by Kat Griffith

     (Editor’s note: This is the second of a two-part “Community Perspective” Griffith has written about a proposed competency-based, play-based charter school at Barlow Park Elementary. Last week’s installment focused on competence-based education. This  week’s covers the play-based component of the proposed charter school.)

     Teachers note that many lessons children have traditionally learned through free play — negotiating with peers, using their bodies in varied ways, manipulating objects and materials — have given way to adult-directed and screen-based activities.

     The result: children who struggle to set their own goals, organize themselves, resolve conflicts independently, or use their bodies with skill, confidence and awareness. These realities hold true even for many children who are able to handle conventional academics, suggesting that they may benefit just as much from a play-based school as those who are struggling.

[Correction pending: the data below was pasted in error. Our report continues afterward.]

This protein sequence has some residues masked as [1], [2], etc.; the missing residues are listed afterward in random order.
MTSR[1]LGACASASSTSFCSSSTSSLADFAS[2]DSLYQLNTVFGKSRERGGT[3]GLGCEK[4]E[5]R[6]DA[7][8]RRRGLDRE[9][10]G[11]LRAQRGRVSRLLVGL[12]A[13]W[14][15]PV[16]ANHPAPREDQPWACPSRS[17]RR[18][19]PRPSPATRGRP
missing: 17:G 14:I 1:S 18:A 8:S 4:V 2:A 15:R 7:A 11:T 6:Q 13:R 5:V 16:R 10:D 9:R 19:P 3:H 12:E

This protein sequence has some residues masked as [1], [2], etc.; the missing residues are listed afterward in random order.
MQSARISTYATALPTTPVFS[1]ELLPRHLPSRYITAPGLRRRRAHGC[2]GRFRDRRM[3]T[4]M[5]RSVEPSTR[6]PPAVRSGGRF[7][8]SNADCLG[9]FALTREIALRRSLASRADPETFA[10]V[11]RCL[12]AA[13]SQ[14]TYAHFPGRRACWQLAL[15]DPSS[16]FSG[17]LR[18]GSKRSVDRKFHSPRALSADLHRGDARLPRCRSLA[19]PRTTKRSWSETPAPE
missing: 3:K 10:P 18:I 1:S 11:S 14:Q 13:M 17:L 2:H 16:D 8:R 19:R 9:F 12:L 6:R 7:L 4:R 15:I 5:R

“All students, regardless of academic ability, benefit from the different types of indoor and outdoor play we plan to infuse in our school,” said Tammy Fox, Barlow Park/Journey literacy coach.  “Play helps foster creativity, innovation, positive social/emotional skills and engagement with the learning process. It is how children are built to learn.”

     But it isn’t just about having fun. Play doesn’t replace all academic time, it just enhances it. There is also considerable intention built into the time allotted for play, based on reams of research on how kids learn.

     Barlow Park Elementary first-grade teacher Mary Preston describes an example. She is  experimenting with adding writing to her first-grade classroom play time. Students choose a notepad or journal to bring along with them while playing in small groups.

     Throughout the play time, students stop to write/draw about what they are creating, discussing or thinking. “Students are drawing pictures, writing goals, writing sentences, making lists, and evaluating their play-time adventures. They’re excited to share what they’ve written with classmates and to ask and answer questions.” ...

     Kat Griffith is a Ripon High School Spanish teacher.

To read the entire column, see the June 20, 2019 edition of The Ripon Commonwealth Press.